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Obama still fumbles with gender issues

Doug Mills/The New York Times

This week President Obama traveled to sub-Saharan Africa for a homecoming of sorts. While there, he had a message for the African people: do better by African women. The problem is that he delivered the message to African men.

"The single best indicator of whether a nation will succeed is how it treats its women," said the president. "If you want your country to grow and succeed, you have to empower your women."

Maybe it's the writer in me, but there's something about these words that doesn't quite match the sentiment. Obama's language treats women as objects, lesser figures to men who lack the agency to create their own destinies. As my friend Heather Hurlburt, a fellow at the New America Foundation, said to me in flagging the speech, "A nation is mostly likely to succeed if women are part of the fabric, part of the decision-making structures, not being acted upon."

Now, one might argue that Obama is tailoring his remarks to an audience that is perhaps more inculcated in patriarchal norms and language than the United States.


The problem is that a) it's pretty hard to talk convincingly about female empowerment when you're talking about it in terms of what men should do and b) Obama does this all the time.

Back in 2013, he referred in his State of the Union to "our wives, mothers, and daughters," which led to the drafting of a White House petition asking the president to stop defining "women by their relationship to other people."

In 2011, he got pilloried for citing the fact that he is "the father of two daughters" to justify his opposition to allowing women under age 17 from buying Plan B emergency contraception over the counter. He didn't want girls buying a medication that he said "could end up having an adverse effect." Considering that the president has also joked about using drones against boys who "get any ideas" with his daughters, and continuing their Secret Service protection so that when they start dating "they are going to be surrounded by men with guns," it seems the president is less worried about the adverse effects of contraception medication and more about what happens before that medication is needed. It's hard to imagine the president expressing the same concern if he had two sons.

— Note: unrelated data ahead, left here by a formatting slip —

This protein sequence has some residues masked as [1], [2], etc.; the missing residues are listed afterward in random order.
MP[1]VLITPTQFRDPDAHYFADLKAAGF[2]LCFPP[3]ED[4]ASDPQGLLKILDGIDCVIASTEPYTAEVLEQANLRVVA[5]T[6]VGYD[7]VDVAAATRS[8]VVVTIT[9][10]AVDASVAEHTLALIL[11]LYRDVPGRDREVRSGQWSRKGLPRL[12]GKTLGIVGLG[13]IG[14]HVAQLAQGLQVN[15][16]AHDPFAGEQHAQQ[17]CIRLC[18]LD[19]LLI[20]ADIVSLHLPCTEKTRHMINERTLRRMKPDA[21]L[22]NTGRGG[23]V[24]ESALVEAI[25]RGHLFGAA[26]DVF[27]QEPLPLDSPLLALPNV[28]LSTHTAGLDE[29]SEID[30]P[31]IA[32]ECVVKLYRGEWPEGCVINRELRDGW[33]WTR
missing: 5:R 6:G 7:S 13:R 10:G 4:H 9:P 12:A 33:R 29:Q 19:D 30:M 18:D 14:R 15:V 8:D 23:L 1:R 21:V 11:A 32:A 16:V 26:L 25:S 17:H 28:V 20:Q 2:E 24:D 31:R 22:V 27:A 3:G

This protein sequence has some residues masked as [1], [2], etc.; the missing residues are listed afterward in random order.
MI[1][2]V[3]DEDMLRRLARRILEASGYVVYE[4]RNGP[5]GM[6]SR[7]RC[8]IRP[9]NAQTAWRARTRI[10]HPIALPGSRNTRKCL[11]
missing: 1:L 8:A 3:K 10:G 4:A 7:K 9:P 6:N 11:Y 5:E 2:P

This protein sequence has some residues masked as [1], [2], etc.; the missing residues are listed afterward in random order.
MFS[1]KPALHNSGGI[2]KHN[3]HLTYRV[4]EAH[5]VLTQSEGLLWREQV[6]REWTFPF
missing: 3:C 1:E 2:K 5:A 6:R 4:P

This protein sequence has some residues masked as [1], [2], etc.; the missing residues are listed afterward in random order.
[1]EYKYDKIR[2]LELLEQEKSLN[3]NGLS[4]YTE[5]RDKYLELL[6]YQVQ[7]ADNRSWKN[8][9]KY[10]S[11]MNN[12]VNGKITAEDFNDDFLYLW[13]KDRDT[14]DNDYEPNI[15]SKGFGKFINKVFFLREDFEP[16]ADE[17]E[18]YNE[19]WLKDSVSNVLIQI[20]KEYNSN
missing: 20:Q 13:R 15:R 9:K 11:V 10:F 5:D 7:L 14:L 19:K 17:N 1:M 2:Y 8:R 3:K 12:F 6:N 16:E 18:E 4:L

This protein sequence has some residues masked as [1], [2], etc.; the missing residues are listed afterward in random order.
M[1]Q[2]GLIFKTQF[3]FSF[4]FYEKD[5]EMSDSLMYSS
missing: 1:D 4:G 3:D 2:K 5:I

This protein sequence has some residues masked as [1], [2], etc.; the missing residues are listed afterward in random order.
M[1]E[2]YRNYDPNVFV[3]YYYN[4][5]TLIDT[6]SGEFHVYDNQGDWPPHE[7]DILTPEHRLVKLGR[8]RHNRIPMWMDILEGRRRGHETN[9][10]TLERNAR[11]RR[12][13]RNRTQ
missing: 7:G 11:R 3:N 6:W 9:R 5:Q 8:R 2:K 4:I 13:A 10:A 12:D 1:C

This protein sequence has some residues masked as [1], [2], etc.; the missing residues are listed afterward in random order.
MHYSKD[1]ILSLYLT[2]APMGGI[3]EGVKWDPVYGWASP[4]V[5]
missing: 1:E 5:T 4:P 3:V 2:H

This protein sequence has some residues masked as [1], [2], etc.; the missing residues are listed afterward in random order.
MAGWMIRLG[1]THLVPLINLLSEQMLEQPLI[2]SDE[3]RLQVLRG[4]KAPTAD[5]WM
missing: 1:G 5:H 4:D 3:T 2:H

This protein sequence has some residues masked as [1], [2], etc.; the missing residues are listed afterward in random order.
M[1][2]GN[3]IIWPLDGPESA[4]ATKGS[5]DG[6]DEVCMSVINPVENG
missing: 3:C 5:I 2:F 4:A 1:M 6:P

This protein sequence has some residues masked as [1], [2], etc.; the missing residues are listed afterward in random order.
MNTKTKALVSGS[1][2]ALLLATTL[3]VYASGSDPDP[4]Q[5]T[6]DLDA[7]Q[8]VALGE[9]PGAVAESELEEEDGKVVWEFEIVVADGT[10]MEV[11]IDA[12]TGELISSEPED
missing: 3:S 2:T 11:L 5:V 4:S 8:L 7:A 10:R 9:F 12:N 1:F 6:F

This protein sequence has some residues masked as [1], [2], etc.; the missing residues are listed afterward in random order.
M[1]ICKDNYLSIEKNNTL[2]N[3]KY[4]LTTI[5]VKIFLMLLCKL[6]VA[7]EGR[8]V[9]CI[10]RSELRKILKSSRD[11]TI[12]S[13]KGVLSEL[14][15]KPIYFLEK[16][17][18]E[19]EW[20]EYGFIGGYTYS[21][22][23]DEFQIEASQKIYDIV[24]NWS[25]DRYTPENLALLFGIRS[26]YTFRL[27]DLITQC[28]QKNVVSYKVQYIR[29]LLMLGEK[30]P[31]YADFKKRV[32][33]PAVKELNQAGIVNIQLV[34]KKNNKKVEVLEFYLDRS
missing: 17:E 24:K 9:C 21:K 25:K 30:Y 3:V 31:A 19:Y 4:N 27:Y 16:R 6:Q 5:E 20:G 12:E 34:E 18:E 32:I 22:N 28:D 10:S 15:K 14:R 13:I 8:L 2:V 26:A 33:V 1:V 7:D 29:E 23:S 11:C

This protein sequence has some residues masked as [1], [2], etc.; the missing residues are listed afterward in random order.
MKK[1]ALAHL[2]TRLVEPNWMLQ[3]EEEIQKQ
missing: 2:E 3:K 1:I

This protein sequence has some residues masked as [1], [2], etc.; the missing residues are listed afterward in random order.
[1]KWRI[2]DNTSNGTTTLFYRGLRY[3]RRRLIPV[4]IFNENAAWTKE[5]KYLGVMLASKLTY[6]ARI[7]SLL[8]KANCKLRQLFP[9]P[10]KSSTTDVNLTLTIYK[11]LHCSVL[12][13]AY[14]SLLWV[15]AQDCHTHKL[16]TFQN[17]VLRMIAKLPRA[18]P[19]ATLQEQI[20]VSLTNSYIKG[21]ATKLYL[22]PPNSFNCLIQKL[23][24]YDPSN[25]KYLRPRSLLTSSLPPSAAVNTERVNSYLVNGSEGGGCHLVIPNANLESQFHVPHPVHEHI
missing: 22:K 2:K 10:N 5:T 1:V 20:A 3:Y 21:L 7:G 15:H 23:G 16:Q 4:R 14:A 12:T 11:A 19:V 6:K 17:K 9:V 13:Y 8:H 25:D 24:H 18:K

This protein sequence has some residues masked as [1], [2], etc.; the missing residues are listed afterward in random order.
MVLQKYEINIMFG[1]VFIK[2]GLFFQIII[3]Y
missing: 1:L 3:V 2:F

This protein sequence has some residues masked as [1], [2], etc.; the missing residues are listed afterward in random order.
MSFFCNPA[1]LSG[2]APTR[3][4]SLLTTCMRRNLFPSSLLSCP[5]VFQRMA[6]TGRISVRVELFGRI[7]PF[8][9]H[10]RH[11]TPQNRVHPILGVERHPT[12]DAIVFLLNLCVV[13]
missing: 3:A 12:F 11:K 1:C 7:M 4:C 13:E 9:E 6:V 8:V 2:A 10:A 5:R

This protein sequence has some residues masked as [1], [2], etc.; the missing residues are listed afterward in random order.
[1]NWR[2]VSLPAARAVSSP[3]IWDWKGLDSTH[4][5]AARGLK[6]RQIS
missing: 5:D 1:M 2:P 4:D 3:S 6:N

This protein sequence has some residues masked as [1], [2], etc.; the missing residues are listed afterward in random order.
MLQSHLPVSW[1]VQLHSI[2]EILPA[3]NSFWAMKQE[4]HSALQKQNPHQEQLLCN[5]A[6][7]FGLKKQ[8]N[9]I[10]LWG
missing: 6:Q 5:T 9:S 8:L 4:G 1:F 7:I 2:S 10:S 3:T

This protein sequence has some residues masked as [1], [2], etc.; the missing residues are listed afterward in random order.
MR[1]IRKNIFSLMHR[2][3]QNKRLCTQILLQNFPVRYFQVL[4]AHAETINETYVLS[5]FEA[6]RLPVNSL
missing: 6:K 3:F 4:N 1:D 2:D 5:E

Indeed, that Obama is the "father of two daughters" is something of a regular talking point for him. It's one he frequently uses to explain his support for women's issues, like when he praised the San Antonio Spurs earlier this year for hiring a female coach. "As somebody who has got two daughters," said Obama, "it makes me feel good when excellence is recognized regardless of gender."

Perhaps his concern for female empowerment should exist — and be expressed — irrespective of the gender of his offspring.

Now I don't mean to beat up on the president. As Rebecca Traister, a writer for New York Magazine and the author of "Big Girls Don't Cry,'' said to me, "You have to be a really active resistor to the way that language in America is just soaked with paternalistic attitudes." So much of this kind of gendered language is subconscious. We don't much think about it when we use it. And like so many men (myself included), Obama has certainly evolved on this issue. A couple of years ago he called Kamala Harris, "the nation's best-looking attorney general." Later he referred to the gaffe as "a useful teaching moment" for him about judging women not on their "appearance" but on their "merits."


And his speech in Kenya was excellent and it directly challenged his audience to make female empowerment a priority. But the president still has a frustratingly is a tin ear when it comes to issues around gender. So long as he talks about women as if they are a challenge to be acted upon and defines them by their relationship to men, rather than their capabilities and promise as individuals (i.e., the same way we talk about men and boys), progress will be hard to come by.

Michael A. Cohen's column appears regularly in the Globe. Follow him on Twitter @speechboy71.


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